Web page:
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Putting health in balance Valley man shares discoveries of MS fight

Snoqualmie resident Patrick McIntire put 15 years of experiences dealing with multiple sclerosis into his new book, “Bouncing Back from Multiple Sclerosis.” McIntire signs copies of his book at Nature’s Marketplace in North Bend on Saturday, Feb. 2. - Seth Truscott / Snoqualmie Valley Record
Snoqualmie resident Patrick McIntire put 15 years of experiences dealing with multiple sclerosis into his new book, “Bouncing Back from Multiple Sclerosis.” McIntire signs copies of his book at Nature’s Marketplace in North Bend on Saturday, Feb. 2.
— image credit: Seth Truscott / Snoqualmie Valley Record

Snoqualmie resident G. Patrick McIntire spent years looking for answers in his battle with multiple sclerosis.

He’s now put his discoveries into writing, in his first book, “Bouncing Back from Multiple Sclerosis,” meant to help other people find their way to deal with the disease.

McIntire, 58, was diagnosed with multiple sclerosis in 1990. Before the diagnosis, though, he knew something wasn’t right with his health.

He first had an inkling that something was wrong while he was out on the golf course.

“I couldn’t line the golf club up with the golf ball,” he said. “It just bothered me that I couldn’t play.”

Later on , working in his office, he reached for a pen and noticed that his hand was an inch or so off.

In 1990, he woke up one morning to discover that he was blind. While his eyesight soon returned, McIntire continued to deal with disorienting and confusing symptoms, such as seeing flashing lights.

“I didn’t know what I had,” he said. “All I knew as that I was really sick. I thought I had a brain tumor.”

His doctor had him do an MRI, and McIntire was told that he didn’t have a brain tumor, but instead had multiple sclerosis, or MS.

Multiple sclerosis is an auto-immune disease, in which the body attacks its own nervous system. The disease affects more than 400,000 people in the United States, usually twice as many women as men.

While new — and costly — drugs have been developed in recent years to help people deal with the disease, they didn’t exist when McIntire was diagnosed. He had to learn how to live with the disease.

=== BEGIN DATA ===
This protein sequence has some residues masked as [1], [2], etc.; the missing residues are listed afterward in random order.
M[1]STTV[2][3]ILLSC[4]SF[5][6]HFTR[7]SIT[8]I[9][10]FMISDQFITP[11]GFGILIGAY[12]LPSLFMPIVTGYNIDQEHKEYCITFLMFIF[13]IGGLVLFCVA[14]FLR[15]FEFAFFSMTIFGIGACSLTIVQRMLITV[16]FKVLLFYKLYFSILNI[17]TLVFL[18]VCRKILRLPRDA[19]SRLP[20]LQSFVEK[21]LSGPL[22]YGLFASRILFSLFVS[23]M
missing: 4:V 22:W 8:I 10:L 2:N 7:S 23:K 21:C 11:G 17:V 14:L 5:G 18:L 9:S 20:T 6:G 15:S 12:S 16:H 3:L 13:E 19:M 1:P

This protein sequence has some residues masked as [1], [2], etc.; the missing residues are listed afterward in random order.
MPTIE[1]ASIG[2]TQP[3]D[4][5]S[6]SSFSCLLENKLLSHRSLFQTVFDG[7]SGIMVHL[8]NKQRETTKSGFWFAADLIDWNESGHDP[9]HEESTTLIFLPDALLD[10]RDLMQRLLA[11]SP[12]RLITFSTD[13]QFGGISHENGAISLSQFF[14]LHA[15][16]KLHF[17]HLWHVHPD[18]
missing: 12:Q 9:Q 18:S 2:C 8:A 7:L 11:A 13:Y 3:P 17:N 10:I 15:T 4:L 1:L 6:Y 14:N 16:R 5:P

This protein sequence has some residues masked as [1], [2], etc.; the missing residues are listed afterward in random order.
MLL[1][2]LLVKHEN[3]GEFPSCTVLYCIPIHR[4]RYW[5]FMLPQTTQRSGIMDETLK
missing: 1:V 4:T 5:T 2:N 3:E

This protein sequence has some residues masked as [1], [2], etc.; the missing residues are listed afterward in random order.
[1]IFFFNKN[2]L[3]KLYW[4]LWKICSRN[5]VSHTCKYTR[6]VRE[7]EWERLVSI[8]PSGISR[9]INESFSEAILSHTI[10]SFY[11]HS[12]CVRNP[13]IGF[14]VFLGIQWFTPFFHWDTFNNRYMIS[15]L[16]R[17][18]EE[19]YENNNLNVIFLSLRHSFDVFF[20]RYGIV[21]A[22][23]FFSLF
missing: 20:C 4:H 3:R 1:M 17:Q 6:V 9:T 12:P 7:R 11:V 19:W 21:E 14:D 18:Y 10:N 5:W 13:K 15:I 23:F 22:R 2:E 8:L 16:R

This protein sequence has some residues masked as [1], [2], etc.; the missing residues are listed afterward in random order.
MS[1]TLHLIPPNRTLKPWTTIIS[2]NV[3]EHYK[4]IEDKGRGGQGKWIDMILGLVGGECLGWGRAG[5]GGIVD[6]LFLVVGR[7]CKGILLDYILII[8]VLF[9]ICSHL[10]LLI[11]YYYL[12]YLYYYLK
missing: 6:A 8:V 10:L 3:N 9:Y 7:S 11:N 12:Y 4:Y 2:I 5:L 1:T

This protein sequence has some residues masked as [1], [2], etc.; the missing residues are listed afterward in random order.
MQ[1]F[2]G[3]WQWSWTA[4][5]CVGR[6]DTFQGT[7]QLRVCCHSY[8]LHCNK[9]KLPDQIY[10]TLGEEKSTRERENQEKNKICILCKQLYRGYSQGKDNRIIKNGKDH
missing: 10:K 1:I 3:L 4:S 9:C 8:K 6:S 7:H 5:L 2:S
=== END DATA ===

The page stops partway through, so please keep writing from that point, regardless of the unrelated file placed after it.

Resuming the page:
One way he did that was by turning to Ayurvedic medicine, a discipline that comes from India. McIntire began practicing meditation, and learned to give himself a daily sesame oil massage. He doesn’t eat dairy, and exercises every day, “all in moderation,” McIntire said. “Rather than these big spikes, I try to stay as level as I can.”

McIntire has reached a stable point, where he doesn’t expect the disease to get any worse.

“I am 58 years old, and am happy to be ambulatory and as balanced as I am,” he said. “Balance is the goal, long-term.”

His book’s origins started in those scary days when he didn’t know what was going to happen.

“Because I was in such physical and emotional trauma at that time, I started a diary, just to keep track of the changes I was going through,” he said.

“When you’re in the throes of symptoms, you are scared, you don’t know what to do,” McIntire said.

His book was written to help those who have just been diagnosed with MS find ways to cope.

“I wrote it with the idea of ‘What would I do now?’” McIntire said.

McIntire’s new book condenses seven spiral notebooks into a single chapter, with daily snapshots of his life.

Those daily experiences might help readers find ways to heal or cope.

“To the day, they can start helping themselves,” McIntire said.

His advice for those newly diagnosed with MS is to take control.

“You need to do your homework,” he said. “Start a journal, start writing it down.”

A book signing is planned for 10 a.m. to 2 p.m. Saturday, Feb. 2 at Nature’s Marketplace, 125 W. North Bend Way, North Bend.

“Bouncing Back from Multiple Sclerosis” can be purchased at www.booksurge.com or on amazon.com. Contact McIntire by e-mail at bounceback@centurytel.net.

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